Getting children to move is a priority in today’s society. The media are often informing us that our children are living less active lifestyles and that we have a rise in obese children. It is a contentious debate as I don’t appreciate children being weighed at schools and letters being sent home that name and shame both the parent and the child. However, of course, I do want healthy children and we all know that exercise is important.
Did you know that primary school children should be doing 30 minutes of sport or physical education activity a day? This doesn’t have to be done daily, so it could be one hour one day and then none the next but you get the theory. However, I know my own 8-year-old does not get this much in school because she doesn’t do anything outside of the standard PE lesson. She does rack up the hour’s thanks to her new found love of hockey and the dance classes that she also does at the weekend. We are also active thanks to having a dog that gets plenty of walks.
Schools are under such pressure in the curriculum that they do need to find opportunities to get the kids involved in more activity. I am a primary school governor and we have been discussing this topic very recently. Children do more outside learning which is one way of including these minutes. Some children have active Maths lessons as we recognise that many are kinesthetic learners and need to be doing things and not just classroom-based lessons.
Resources for teachers looking to get their pupils moving
- Many schools are now doing the daily mile which is one way to encourage school children to move more.
- Another popular way is wake and shake which see’s KS1 children singing and dancing to songs. This often takes place at the start of the day and invigorates children and helps get them ready for a productive day of learning. If teachers require ideas then there are plenty of Disney resources and songs available.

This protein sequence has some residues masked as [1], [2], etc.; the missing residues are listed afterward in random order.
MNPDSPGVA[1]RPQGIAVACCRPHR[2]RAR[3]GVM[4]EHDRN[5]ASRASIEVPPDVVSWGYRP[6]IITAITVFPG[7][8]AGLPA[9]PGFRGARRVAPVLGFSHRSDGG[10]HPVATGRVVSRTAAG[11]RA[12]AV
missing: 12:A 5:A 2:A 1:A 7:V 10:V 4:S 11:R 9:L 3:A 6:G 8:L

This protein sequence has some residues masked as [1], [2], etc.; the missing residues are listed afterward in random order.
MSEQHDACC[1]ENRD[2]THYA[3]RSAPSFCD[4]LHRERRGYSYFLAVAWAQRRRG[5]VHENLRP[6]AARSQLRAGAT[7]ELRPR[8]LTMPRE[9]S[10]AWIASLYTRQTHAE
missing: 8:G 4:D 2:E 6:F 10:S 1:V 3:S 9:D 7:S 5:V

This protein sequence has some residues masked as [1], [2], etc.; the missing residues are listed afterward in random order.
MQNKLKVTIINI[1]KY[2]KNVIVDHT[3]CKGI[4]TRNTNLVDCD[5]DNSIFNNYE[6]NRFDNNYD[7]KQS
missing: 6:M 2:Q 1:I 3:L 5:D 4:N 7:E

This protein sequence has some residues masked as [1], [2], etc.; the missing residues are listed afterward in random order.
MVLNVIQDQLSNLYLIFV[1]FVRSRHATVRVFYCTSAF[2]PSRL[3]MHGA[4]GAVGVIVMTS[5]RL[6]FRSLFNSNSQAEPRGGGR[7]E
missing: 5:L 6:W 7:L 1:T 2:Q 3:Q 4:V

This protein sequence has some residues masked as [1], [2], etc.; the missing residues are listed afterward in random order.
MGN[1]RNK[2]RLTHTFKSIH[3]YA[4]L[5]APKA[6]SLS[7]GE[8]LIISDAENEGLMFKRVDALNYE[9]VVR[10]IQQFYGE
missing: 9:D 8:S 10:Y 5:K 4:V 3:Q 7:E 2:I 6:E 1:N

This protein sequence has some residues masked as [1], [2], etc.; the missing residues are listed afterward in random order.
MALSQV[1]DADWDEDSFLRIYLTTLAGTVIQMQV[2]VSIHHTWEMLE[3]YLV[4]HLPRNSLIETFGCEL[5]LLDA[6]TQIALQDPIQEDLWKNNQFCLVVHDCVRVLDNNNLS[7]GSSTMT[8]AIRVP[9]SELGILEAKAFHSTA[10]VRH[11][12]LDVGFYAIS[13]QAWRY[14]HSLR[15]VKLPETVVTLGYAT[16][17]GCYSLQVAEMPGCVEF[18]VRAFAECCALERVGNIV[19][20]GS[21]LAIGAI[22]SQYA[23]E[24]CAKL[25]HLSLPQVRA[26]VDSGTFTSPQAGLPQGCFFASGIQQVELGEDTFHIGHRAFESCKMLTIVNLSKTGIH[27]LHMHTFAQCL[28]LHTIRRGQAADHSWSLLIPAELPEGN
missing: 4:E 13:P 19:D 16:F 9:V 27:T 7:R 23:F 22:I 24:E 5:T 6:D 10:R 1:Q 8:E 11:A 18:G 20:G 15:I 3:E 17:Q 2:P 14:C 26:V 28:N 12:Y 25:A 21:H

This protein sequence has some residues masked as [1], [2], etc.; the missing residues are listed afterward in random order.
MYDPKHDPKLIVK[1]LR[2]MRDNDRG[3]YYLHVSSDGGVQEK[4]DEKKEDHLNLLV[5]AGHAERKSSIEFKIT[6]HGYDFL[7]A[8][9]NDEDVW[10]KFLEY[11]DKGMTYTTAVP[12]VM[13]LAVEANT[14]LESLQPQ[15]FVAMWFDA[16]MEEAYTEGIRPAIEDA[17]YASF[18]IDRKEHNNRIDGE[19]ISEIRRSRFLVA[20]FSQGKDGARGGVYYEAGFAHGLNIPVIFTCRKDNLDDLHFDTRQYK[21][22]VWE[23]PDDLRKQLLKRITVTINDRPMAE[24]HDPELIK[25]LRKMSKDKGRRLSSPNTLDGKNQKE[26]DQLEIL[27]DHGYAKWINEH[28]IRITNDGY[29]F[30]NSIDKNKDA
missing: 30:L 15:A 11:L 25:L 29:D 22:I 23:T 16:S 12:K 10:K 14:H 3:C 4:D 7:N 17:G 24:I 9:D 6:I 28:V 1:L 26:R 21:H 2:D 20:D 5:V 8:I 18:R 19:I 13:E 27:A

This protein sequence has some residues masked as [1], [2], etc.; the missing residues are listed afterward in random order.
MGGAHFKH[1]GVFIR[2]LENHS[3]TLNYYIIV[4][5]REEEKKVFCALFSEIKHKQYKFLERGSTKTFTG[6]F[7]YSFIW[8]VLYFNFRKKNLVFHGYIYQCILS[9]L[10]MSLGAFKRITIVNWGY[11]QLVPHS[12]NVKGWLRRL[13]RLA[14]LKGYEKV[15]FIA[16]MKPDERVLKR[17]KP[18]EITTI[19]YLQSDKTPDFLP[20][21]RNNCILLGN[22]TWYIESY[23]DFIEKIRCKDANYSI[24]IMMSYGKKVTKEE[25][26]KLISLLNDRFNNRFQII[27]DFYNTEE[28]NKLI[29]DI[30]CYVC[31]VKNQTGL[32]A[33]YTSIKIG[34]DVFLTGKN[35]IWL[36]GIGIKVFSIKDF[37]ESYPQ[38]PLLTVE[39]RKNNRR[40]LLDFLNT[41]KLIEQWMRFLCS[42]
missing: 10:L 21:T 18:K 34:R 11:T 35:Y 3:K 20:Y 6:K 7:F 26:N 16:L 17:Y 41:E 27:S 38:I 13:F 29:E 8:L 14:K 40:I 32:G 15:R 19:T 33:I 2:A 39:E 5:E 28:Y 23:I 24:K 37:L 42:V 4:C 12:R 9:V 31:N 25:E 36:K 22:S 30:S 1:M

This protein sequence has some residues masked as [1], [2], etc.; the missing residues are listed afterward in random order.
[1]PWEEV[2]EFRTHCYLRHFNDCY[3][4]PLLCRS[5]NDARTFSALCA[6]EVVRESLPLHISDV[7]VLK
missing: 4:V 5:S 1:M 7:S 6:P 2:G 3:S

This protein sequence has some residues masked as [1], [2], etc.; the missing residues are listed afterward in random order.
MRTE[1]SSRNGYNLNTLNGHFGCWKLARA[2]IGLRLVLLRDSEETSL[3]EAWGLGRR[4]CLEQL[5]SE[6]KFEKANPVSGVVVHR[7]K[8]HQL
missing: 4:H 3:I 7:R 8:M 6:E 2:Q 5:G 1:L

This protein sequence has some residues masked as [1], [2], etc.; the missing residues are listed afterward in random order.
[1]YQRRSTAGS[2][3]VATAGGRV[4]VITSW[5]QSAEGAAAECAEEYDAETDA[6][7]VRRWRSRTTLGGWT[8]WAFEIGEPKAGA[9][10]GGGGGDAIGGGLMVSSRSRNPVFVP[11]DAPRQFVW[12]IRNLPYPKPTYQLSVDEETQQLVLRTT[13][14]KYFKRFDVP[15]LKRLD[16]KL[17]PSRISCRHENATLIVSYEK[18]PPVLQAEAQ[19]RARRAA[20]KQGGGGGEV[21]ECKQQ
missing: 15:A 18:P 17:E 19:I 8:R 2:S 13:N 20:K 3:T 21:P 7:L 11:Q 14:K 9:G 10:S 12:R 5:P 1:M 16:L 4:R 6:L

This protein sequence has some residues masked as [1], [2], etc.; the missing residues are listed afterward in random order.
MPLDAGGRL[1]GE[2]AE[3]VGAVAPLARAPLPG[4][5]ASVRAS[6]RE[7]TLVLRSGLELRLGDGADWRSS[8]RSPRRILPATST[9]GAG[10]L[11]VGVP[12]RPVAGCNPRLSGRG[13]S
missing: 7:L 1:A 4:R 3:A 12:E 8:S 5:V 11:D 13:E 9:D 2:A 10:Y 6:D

- Disney on Ice are also supporting schools with Fit to Dance and have created a number of resources for teachers and school leaders that can be used in the classroom. The resources encourage children to stretch their minds as well as their legs. Through the magical powers of storytelling and dance, children can express themselves by creating and developing their own unique characters and adventures inspired by Disney On Ice. The educational programme helps teachers to encourage children aged 5 to 11 to build literacy skills and confidence while keeping them energised and engaged. A series of lesson plans will support you and your class through activities that meet or fulfil National Curriculum English and PE objectives. I am sure that these resources make teachers lives easier as the planning has been done and these could be delivered by qualified teachers or associate staff including HLTA’s.
There are even certificates that can be given to children to reward them on completion of the different lessons. I would encourage school leaders and educators to check out the website for the FREE RESOURCES.
Fit to Dance fits in seamlessly with Disney on Ice and it is always fun to see the whole auditorium getting up on the feet and doing a Fit to Dance before enjoying the show. When we have been previously Erin and her friends have enjoyed this and it gets the wriggles out of them before the show starts!
Disney on Ice is returning to Birmingham this October half term and there are still some tickets available which you can find by clicking on the Disney on Ice schedule and tickets.